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Street Hawking

Street Hawking; Menace or Blessing?

“Exactly six years after the laws came into force, the number of street hawkers has more than doubled –pavements along the streets have not been spared; pedestrians are compelled to compete with motorists for space as squatters and hawkers have taken over.”

From the threshold of human existence when man’s survival depended on gathering fruits for “daily bread” till date, our lives as human beings have revolved around the pivot of an unending aggression of rigorous labour.

This, we subserviently bow to, in our anxiety to satisfy the three basic needs of life; food, clothing and shelter.

Across all societies, cultures, traditions and the totality of human fraternity, idleness is not only abhorred, but attracts a high degree of stigmatization and public ridicule, the reason why people who are considered ‘lazy’ in the society are given contemptible treatment.

Youth unemployment in the world today is not only considered an economic challenge but a security threat as well. Assuming such sophisticated character, nations across the globe have been compelled to adopt such tact and aptitude to nib this phenomenon in the bud.

However, we seem to be dancing around this intricate puzzle whilst the challenge stirs us up in the face unabated. Every policy direction targeted at subduing this challenge by successive governments seems to have gone down the drain.

With specific reference to Sub-Saharan Africa, thousands of our teeming youth journey across the Sahara Desert even at the peril of their fragile lives just to satisfy the burning desire of not only seeking the proverbial greener pastures, but make a simple decent living.


Wiggling their way through a fleet of different models of vehicles every hour of the day, they are not only exposed to the danger of being run over by reckless drivers, but are also prone to the heavy ultra-violet rays of the noon-day sun that adorn our firmament throughout the day.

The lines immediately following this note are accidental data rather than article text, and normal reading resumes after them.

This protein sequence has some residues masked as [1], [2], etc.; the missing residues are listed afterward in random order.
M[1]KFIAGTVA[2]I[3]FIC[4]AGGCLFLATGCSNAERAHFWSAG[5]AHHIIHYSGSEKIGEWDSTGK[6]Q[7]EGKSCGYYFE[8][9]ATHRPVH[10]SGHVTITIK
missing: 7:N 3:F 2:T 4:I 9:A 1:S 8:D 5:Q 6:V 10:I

The street is their place of abode; they never get weary of being up-and-doing along every stretch of the city.

With a sense of hopelessness written all over their faces, the street does not only  guarantee a safe haven of providing a livelihood, but, characteristically, it offers a model of pride to the already deterioting effect of being left out of the race of life and its totality.

Under such treacherous conditions, their sense of alertness is still impeccably high; a composure they must maintain not only to be spotted, but attract the attention of passengers on board a fast moving vehicle or one caught up in traffic.

This is the story of the street hawker.


Dubbed, “The Landscape of Jobs in Ghana”, the latest World Bank report makes a staggering revelation that about 48% of Ghanaian youth between the ages of 15 and 24 are unemployed.

According to the report if successive governments would make any feracious  attempts at bridging this unemployment gap, it would require an imperative creation of 300,000 jobs every year for 10 years.

Incidentally, about 70% of street hawkers fall within the age brackets captured in the World Bank report under discussion.

The report also reveals that, “In Ghana, youth are less likely than adults to be working: in 2012, about 52% of youth between the ages of 15 and 24 were employed compared to 90% for 25-64 year group.”

Young women in the same age group are particularly disadvantaged and have much higher inactivity rates than men: 17% of young females are inactive as opposed to 11% of males, the report said.

This is supported by a survey conducted by the Ghana Living Standards for the year 2012/2013 which states that unemployment rate in Ghana is marginally higher for females (2.0%) than males (1.6%).

Again, unemployment rates in urban centers are higher (3.5%} than rural areas (0.8%).

The survey estimates that 250,000 young men and women enter the Ghanaian labour market every year with only 2% absorbed in the formal sector whilst the 98% seek employment in the informal sector or remain unemployed.

More than one million Ghanaians, constituting about 12 per cent  of the labour force, are unemployed, a study conducted by the Ghana Statistical Service(GSS) in 2015 has revealed.

Out of the number, more than 700,000, constituting about 12.5 per cent, are females while 500,00 representing 11.5 per cent, are males, indicating that more females are likely to be unemployed than males.